The Consumer Price Index (CPI) increased by 1% in September compared to the previous month, according to data published by the National Statistics Institute (INE). This result supposes an increase of seven tenths in the annual inflation rate, up to 3.4%, which largely responds to the increase in VAT rates and the rise in medicines and therapeutic material.
Core inflation (which excludes energy products and fresh food) also increased seven tenths and stood at 2.1% at the annual rate. This acceleration responds to the evolution of the prices of non-energy industrial goods and services. In contrast, processed food has reduced the annual rate by three tenths (to 2.9%), when compared to September 2011, the month in which there was an increase in tobacco.
Energy products have continued to escalate. In September they were up 13.4% compared to a year earlier, 1.5 points more than August. Fresh foods have registered an annual rate of 2.8% (0.1 points more). The prices of services have risen 1.8% in the annual rate (seven tenths more) and industrial goods have increased 1.3%. This last group has been affected by the increase in VAT and of medicines and therapeutic material, as a result of the exclusion of some of the latter from the National Health System.
Specifically, medicines and therapeutic materials have experienced an increase of 20.7% in their annual rate, compared to 12.4% in August. Equally noteworthy is the rise in the price of automobiles due to the effect of VAT, from 0.5% in the annual rate in August to just above 2% in September. This set of products explains at least two tenths of the seven that the September CPI has increased at an annual rate.
Regarding the monthly rate, the non-energy industrial goods (BINES) chapter has also had an influence, with a 2.4% increase compared to August. It is the result of the 7.5% monthly increase in the prices of medicines and therapeutic materials, clothing and footwear (4.1%) due to the start of the autumn-winter season, and automobiles (2.1%). Energy products (2.1% increase compared to August) and, especially, electric energy and gas (2.5%) and fuels and fuels (2%) have also influenced. To a much lesser extent the feeding has affected (0.5% rise).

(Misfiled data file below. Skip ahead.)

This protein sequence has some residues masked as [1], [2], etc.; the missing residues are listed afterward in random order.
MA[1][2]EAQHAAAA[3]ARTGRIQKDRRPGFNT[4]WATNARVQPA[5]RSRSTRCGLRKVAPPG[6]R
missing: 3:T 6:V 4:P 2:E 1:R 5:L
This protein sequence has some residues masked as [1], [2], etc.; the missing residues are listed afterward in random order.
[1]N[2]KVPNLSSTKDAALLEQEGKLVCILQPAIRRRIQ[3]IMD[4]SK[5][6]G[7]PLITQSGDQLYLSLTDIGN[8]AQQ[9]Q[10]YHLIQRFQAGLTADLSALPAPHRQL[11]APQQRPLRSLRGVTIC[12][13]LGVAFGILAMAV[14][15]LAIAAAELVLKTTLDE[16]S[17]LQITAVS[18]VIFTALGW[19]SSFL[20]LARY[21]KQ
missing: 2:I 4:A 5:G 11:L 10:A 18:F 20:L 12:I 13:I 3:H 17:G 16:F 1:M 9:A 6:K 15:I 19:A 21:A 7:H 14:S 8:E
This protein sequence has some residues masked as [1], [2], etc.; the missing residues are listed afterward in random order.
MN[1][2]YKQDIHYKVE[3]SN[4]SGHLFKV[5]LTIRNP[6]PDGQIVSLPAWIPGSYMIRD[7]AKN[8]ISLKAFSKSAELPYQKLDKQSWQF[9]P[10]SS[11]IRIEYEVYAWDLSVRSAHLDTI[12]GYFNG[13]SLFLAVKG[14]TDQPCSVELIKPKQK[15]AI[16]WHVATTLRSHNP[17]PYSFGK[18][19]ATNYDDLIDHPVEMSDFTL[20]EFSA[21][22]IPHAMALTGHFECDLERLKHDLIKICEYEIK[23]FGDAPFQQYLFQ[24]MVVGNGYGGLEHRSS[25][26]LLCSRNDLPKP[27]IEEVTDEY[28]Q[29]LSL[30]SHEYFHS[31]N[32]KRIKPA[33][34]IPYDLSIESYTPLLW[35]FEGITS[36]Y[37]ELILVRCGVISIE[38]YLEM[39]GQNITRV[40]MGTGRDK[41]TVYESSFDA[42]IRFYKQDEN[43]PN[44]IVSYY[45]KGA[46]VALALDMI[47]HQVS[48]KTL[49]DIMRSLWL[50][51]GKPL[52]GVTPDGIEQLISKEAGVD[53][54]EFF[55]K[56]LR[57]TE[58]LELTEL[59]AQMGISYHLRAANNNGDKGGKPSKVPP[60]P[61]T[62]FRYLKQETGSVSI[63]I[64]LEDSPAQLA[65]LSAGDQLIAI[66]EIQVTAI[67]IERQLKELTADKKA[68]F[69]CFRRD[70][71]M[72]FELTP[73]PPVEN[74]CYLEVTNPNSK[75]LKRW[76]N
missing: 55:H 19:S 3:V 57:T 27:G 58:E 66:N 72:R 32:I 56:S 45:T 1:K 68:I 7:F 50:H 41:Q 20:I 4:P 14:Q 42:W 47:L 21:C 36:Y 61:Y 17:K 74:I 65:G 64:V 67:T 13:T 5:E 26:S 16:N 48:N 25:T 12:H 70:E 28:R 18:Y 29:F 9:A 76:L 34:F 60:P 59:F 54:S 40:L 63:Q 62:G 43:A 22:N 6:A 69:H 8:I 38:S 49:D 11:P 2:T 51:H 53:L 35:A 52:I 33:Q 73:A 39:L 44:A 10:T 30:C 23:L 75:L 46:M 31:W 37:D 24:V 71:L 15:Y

On the contrary, it is worth mentioning the month-on-month non-variation in the prices of all services in a month in which they usually fall due to seasonal factors associated with tourism. In September, there was a 2.2% drop in tourism and hospitality prices. These seasonal factors would have offset the price increase that would have resulted from the VAT increase.
On the other hand, the INE has started to publish since September and continuously the CPI for constant taxes (IPC-IC), in accordance with the European methodology. The objective of this indicator is to exclude from the price variation the part that is due to consumption taxes. What is measured is the CPI under the assumption that these taxes have not changed since the reference time.
The result is that in the interannual rate, the CPI-IC has decreased 1.2 points, from 2.6% in August to 1.4% in September. The monthly variation is -0.9%. Both core inflation (-1.1%) and energy (-0.3%) and fresh food (-0.6%) have contributed to the monthly decline. Within the underlying one, services (-2%) and processed foods (-0.7%) stand out. Within services, hotels and accommodation (-14.6%) and restaurants (-1.5%), air transport (-3.2%), hospital services (-10.3%), cultural services and organized trips (-13.9%). Regarding year-on-year rates, core inflation went from 1.3% in August to 0.1% in September. Of note are the slowdowns experienced by services (from 1.1% to -0.3%), processed foods (from 3% to 1.4%), and fuels and fuels (from 11.9% to 10.2%).
The INE has also published the harmonized CPI (IPCA) for September, whose annual rate stands at 3.5%, eight tenths above that registered the previous month. When compared to the estimated annual rate for the euro area as a whole, the differential would be unfavorable to Spain by eight tenths, compared to 0.1 points the previous month.
The evolution of prices in the month of September is explained by the rise in taxes and some products such as medicines. Therefore, it has a transitory nature on the annual inflation rate. Consequently, a certain correction of it can be expected in the coming months. Contributing to this will be the drop in energy prices (electricity, butane and maintenance of the gas rate) that came into effect in October and the necessary moderation in gasoline and diesel. The rest of the components of the CPI maintain an evolution very in line with the current situation of the Spanish economy and allow further improvements in our competitiveness vis-à-vis the outside world.